For legal purposes Scotland is split into six regions called Sheriffdoms. Each Sheriffdom has a Sheriff Principal who, in addition to hearing appeals in civil matters, has responsibility for the conduct of the courts.

Within these Sheriffdoms there are a total of forty-nine Sheriff Courts varying in size and design but all serving the same purpose. Most cases are heard before a judge called a Sheriff. The work of the Sheriff Courts can be divided into three main categories, i.e. Civil, Criminal and Commissary, and is administered by local Sheriff Clerks and their staff.

Court locations and contact numbers can be found on the Scottish Court website.

Civil Procedures

The Simple Procedure

The Simple Procedure is a court process designed to provide a speedy, inexpensive and informal way to resolve disputes.  It was introduced on the 28th November 2016 as a result of the Courts Reform (Scotland) Act 2014.

The Simple procedure replaces the small claims procedure and part of the summary cause procedure and has changed some of the court language















 The 5 principles of the simple procedure are:

(1) Cases are to be resolved as quickly as possible, at the least expense to parties and the courts.

(2) The approach of the court to a case is to be as informal as is appropriate, taking into account the nature and complexity of the dispute.

(3) Parties are to be treated even-handedly by the court.

(4) Parties are to be encouraged to settle their disputes by negotiation or alternative dispute resolution and should be able to do so throughout the progress of a case.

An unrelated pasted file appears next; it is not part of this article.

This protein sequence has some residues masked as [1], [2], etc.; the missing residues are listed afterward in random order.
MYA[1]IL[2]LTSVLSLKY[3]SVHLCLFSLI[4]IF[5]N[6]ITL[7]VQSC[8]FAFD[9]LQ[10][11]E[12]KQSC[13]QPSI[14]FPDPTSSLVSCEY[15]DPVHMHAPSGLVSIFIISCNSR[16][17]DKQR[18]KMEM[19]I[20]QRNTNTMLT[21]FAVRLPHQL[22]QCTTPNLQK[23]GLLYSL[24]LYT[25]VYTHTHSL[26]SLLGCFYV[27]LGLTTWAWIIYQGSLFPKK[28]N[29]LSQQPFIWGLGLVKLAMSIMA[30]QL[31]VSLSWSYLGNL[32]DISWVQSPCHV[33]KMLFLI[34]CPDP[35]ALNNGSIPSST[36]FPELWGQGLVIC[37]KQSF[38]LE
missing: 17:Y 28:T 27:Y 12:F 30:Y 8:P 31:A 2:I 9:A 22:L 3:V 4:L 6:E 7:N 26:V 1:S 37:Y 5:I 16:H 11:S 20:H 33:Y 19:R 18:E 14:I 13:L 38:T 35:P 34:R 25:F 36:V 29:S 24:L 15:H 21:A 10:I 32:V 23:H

(5) Parties should only have to come to court when it is necessary to do so to progress or resolve their dispute.

To view Simple Procedure rules and procedures click here.

The Summary Cause Procedure

The summary cause procedure is still in use in the courts however, if a claimant (pursuer) is raising a monetary claim which has a value of £5,000 or less for payment, delivery or recovery of possession of moveable property, the Simple Procedure should be used.

To view Summary Cause Procedure rules and procedures click here

The Ordinary Cause Procedure

The ordinary procedure has not been changed by the introduction of the Simple Procedure, therefore; it still uses the old language, thus:

The person raising the action is called the Pursuer


The person whom the action is against is called the Defender

Every ordinary cause commences by an Initial Writ which is “warranted” by the sheriff clerk and served on the defender by either a solicitor or a sheriff officer or first class recorded delivery. This is a formal document set out, in terms of the Ordinary Rules

The Ordinary Cause procedure can be used in the sheriff court where the value of the claim is over £5000. It is also the procedure used in the sheriff court for a number of other actions, for example; family actions, including divorce, dissolution of civil partnership, applications for orders relating to children eg. residence and contact. The procedure is quite complex and the Scottish Courts and Tribunals Service would therefore advise applicants to seek legal advice.

To view Ordinary Cause Procedure rules and procedures click here